After successfully forestalling a potential U.S. government
shutdown earlier this year, the threat once again looms if the U.S.
Congress fails to reach an agreement on spending bills for the next
fiscal year. In such an event, hundreds of government agencies will
suspend normal operations on November 18, forcing non-essential
federal workers into furlough and disrupting services critical to
U.S. trade activities. Companies should expect licensing processing
and reviews to be significantly delayed, if not brought to a
complete standstill. Meanwhile, investigative activity and
enforcement actions related to U.S. national security will continue
as agencies and federal workers deemed "essential" will
continue to conduct such operations.
Based on past shutdowns and limited information available, here's what companies can expect when engaging with the Department of Commerce's Bureau of Industry and Security (BIS), the Department of State's Directorate of Defense Trade Controls (DDTC), the Department of the Treasury's Office of Foreign Assets Control (OFAC), and the Committee on Foreign Investment in the United States (CFIUS).
- BIS: Except in extraordinary circumstances essential to national security, foreign policy, or related to humanitarian assistance, BIS will likely suspend its regular services in processing license applications, commodity classification requests, encryption reviews, and advisory opinion requests. During the last government shutdown, BIS' online licensing portal was inoperable, and BIS may look to institute paper processing procedures if the portal is once again shut down. While these activities will likely cease until the government restarts, industry should expect enforcement actions to continue and should remain vigilant about identifying and reporting potential violations.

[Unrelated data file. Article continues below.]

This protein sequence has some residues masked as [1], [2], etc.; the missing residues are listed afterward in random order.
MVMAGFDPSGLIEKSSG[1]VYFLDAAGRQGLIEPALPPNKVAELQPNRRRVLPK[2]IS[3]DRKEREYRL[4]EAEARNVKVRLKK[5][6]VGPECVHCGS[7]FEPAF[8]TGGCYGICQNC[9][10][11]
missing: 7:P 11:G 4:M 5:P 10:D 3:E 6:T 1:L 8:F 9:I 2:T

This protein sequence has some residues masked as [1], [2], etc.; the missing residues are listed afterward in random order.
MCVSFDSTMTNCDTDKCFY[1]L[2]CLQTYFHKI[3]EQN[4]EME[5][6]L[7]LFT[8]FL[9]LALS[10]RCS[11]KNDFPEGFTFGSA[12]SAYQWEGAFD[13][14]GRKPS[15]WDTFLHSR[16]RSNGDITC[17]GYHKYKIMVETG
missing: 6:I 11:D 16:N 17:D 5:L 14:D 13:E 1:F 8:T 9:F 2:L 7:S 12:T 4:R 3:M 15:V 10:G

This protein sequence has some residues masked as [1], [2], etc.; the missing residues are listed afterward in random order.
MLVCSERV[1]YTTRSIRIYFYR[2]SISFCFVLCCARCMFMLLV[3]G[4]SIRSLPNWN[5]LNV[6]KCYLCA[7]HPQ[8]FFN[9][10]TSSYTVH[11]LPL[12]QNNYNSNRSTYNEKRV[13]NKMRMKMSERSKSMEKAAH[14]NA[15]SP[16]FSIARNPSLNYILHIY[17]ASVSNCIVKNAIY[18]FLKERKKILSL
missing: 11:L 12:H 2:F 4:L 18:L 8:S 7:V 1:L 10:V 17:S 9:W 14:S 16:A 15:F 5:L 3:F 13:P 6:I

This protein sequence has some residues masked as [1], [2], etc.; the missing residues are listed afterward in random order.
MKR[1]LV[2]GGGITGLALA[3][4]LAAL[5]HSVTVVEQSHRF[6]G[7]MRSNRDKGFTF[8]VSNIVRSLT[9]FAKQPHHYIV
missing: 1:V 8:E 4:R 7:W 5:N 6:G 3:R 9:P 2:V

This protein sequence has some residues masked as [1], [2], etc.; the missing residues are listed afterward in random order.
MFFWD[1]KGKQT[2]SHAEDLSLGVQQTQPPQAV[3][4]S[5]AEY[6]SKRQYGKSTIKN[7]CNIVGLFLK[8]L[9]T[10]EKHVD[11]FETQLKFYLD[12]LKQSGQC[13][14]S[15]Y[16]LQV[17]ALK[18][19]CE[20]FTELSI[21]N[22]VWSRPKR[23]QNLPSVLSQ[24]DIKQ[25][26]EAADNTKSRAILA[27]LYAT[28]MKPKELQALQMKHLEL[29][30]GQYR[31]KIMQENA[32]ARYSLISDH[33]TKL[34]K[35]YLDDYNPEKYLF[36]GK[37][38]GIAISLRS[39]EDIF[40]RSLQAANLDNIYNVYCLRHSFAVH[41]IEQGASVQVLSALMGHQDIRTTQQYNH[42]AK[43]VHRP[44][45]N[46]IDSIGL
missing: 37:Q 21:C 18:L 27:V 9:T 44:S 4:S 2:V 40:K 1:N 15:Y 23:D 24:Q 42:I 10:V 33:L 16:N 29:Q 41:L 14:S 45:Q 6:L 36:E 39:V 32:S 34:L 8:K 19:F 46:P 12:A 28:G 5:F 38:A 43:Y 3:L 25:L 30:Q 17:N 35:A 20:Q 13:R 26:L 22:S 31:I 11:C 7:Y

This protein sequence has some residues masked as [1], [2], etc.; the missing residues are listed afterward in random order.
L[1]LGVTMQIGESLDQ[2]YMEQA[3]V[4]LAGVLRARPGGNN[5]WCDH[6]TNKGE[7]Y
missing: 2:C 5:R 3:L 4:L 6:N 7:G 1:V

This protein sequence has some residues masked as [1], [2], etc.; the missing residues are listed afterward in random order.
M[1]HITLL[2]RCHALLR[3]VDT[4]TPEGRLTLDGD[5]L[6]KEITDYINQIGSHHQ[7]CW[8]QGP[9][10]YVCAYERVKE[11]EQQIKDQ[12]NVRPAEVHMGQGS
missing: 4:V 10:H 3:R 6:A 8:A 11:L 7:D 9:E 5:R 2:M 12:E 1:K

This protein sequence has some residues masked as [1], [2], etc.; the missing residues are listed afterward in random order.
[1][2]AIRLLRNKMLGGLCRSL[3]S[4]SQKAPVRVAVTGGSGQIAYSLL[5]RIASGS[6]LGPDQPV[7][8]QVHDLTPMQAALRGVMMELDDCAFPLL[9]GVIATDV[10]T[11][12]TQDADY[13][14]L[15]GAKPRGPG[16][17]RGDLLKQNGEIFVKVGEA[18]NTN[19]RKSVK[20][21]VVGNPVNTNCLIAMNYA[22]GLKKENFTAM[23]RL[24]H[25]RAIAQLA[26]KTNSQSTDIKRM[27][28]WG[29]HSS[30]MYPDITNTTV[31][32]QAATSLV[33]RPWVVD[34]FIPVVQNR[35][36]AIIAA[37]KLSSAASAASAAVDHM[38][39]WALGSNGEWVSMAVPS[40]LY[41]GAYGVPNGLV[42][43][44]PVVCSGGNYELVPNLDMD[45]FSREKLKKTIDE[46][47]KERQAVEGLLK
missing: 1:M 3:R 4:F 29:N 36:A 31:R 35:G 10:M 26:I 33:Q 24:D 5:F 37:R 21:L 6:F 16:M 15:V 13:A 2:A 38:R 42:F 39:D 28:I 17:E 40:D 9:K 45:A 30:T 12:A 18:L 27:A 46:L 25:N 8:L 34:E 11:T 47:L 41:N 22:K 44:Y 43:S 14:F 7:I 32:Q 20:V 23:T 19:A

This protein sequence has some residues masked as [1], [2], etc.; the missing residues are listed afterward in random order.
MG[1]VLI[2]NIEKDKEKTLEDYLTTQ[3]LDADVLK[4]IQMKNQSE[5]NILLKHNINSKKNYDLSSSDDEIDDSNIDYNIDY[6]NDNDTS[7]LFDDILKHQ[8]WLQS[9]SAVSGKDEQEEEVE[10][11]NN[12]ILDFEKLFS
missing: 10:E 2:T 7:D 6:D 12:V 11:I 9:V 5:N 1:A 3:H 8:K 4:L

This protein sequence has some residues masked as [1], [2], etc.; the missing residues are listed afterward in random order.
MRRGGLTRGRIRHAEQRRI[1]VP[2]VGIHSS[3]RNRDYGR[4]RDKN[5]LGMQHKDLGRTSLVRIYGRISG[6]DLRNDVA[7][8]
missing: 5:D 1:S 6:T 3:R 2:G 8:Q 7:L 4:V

- DDTC: Similar to BIS, DDTC's non-enforcement activities will be significantly delayed. Companies seeking licenses, registration requests and renewals, advisory opinions, or Commodity Jurisdiction determinations should only expect those most urgent requests related to U.S. national security and foreign policy priorities to be reviewed in a timely manner. It is worth noting DDTC has resumed non-urgent services prior to the end of government shutdowns in the past. However, requests needing interagency reviews will be substantially impacted. Enforcement activities will continue as usual.
- OFAC: Industry should expect OFAC to continue to prioritize sanctions enforcement, such as adding new entities to the Specially Designated Nationals and Blocked Persons List, particularly as the war in Ukraine continues. However, in line with the Department of State and Department of Commerce, issuance of specific licenses and regulatory guidance requests will likely be suspended as reduced staffing will impact key sectors in sanctions compliance and enforcement.
- CFIUS: Per its statutory regulations, the interagency committee is tied to specific review times; however, those filings already in the pipeline with CFIUS will toll until the government shutdown ends. This means if the government is shut down for 20 days, an additional 20 days will be added to any 30-day declaration assessment or 45-day notice review or investigation period. Meanwhile, any new filings submitted during the government shutdown will likely not be commented upon or accepted for review by the committee.
Individual agencies may have some flexibility to continue some
operations not related to national security immediately after the
implementation of the shutdown if they have available balances in
appropriate accounts. In that case, full-time scheduled employees
may continue to operate for these agencies although actions
involving contractors may be affected. In any event, this
flexibility would only be available for a short time.
Depending on the duration of a government shutdown, companies should keep in mind these agencies will be facing a significant backlog of routine requests once operations resume. Many of these agencies have been dealing with considerable administrative burdens prior to the shutdown, which will only be exacerbated by a prolonged period of inactivity. Companies should prepare for delays for most requests unless directly tied to U.S. national security and foreign policy interests and should remain attentive to identifying and reporting any potential violations.
The content of this article is intended to provide a general guide to the subject matter. Specialist advice should be sought about your specific circumstances.